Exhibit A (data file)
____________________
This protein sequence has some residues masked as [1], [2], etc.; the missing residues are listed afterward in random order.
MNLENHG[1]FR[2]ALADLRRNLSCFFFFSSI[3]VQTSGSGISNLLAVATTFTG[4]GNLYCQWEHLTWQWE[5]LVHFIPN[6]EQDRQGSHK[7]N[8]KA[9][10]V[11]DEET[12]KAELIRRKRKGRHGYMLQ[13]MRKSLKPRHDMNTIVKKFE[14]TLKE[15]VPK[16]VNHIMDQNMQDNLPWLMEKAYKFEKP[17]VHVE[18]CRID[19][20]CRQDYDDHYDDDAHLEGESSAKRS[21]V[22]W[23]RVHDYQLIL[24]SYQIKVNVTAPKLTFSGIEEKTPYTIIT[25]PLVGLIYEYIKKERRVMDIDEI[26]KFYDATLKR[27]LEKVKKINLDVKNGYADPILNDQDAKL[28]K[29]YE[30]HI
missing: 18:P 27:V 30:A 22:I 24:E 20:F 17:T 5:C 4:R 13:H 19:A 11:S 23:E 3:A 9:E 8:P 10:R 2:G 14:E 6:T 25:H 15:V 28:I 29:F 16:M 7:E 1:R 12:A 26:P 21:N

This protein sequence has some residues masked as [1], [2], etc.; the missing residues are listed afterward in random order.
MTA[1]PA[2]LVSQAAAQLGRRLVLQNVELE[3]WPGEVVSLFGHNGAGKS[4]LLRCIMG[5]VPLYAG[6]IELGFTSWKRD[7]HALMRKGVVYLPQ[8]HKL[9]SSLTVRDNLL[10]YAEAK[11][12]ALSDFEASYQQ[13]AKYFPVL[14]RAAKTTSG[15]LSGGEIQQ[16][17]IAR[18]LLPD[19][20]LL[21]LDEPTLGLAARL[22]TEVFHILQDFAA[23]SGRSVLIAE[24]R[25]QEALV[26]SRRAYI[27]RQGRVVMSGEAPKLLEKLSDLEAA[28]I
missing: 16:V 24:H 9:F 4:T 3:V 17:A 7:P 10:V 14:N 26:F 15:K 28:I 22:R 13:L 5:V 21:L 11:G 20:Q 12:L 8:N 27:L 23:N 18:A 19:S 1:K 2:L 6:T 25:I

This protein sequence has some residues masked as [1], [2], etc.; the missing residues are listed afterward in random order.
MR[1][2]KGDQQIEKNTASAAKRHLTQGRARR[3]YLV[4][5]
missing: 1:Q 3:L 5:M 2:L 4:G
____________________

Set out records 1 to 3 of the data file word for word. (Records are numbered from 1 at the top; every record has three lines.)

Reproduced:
This protein sequence has some residues masked as [1], [2], etc.; the missing residues are listed afterward in random order.
MNLENHG[1]FR[2]ALADLRRNLSCFFFFSSI[3]VQTSGSGISNLLAVATTFTG[4]GNLYCQWEHLTWQWE[5]LVHFIPN[6]EQDRQGSHK[7]N[8]KA[9][10]V[11]DEET[12]KAELIRRKRKGRHGYMLQ[13]MRKSLKPRHDMNTIVKKFE[14]TLKE[15]VPK[16]VNHIMDQNMQDNLPWLMEKAYKFEKP[17]VHVE[18]CRID[19][20]CRQDYDDHYDDDAHLEGESSAKRS[21]V[22]W[23]RVHDYQLIL[24]SYQIKVNVTAPKLTFSGIEEKTPYTIIT[25]PLVGLIYEYIKKERRVMDIDEI[26]KFYDATLKR[27]LEKVKKINLDVKNGYADPILNDQDAKL[28]K[29]YE[30]HI
missing: 18:P 27:V 30:A 22:I 24:E 20:F 17:T 5:C 4:R 13:H 19:A 11:S 23:E 3:A 9:E 8:P 10:R 2:G 14:E 6:T 25:H 15:V 28:I 29:F 16:M 7:E 1:R 12:A 26:P 21:N

This protein sequence has some residues masked as [1], [2], etc.; the missing residues are listed afterward in random order.
MTA[1]PA[2]LVSQAAAQLGRRLVLQNVELE[3]WPGEVVSLFGHNGAGKS[4]LLRCIMG[5]VPLYAG[6]IELGFTSWKRD[7]HALMRKGVVYLPQ[8]HKL[9]SSLTVRDNLL[10]YAEAK[11][12]ALSDFEASYQQ[13]AKYFPVL[14]RAAKTTSG[15]LSGGEIQQ[16][17]IAR[18]LLPD[19][20]LL[21]LDEPTLGLAARL[22]TEVFHILQDFAA[23]SGRSVLIAE[24]R[25]QEALV[26]SRRAYI[27]RQGRVVMSGEAPKLLEKLSDLEAA[28]I
missing: 16:V 24:H 9:F 4:T 3:V 17:A 7:P 10:V 14:N 26:F 15:K 28:I 22:R 13:L 5:V 21:L 11:G 20:Q 12:L 8:N 27:L 23:N 18:A 19:S 1:K 2:L 6:T 25:I

This protein sequence has some residues masked as [1], [2], etc.; the missing residues are listed afterward in random order.
MR[1][2]KGDQQIEKNTASAAKRHLTQGRARR[3]YLV[4][5]
missing: 1:Q 3:L 5:M 2:L 4:G